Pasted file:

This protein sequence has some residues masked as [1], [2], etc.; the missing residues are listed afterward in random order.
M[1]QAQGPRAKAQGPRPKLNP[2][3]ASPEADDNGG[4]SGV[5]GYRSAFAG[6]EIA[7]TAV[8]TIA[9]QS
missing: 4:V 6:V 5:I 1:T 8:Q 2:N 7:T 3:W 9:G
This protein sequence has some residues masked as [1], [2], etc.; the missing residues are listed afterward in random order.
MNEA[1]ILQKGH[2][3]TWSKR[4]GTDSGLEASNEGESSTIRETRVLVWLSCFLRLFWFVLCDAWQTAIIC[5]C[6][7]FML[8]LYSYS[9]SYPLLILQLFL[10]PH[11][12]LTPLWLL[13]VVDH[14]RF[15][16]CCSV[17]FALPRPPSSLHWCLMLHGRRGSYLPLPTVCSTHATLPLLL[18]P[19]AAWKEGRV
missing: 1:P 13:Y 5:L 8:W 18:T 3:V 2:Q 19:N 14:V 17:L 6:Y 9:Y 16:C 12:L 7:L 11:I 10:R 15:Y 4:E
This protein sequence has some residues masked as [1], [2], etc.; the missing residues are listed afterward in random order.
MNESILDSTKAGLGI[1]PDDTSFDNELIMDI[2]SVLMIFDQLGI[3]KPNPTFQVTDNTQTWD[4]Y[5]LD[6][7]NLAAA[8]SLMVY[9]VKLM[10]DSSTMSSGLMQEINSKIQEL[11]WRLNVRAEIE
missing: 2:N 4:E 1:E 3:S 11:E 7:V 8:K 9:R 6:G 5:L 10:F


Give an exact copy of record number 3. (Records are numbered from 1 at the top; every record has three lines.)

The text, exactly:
This protein sequence has some residues masked as [1], [2], etc.; the missing residues are listed afterward in random order.
MNESILDSTKAGLGI[1]PDDTSFDNELIMDI[2]SVLMIFDQLGI[3]KPNPTFQVTDNTQTWD[4]Y[5]LD[6][7]NLAAA[8]SLMVY[9]VKLM[10]DSSTMSSGLMQEINSKIQEL[11]WRLNVRAEIE
missing: 2:N 4:E 1:E 3:S 11:E 7:V 8:K 9:R 6:G 5:L 10:F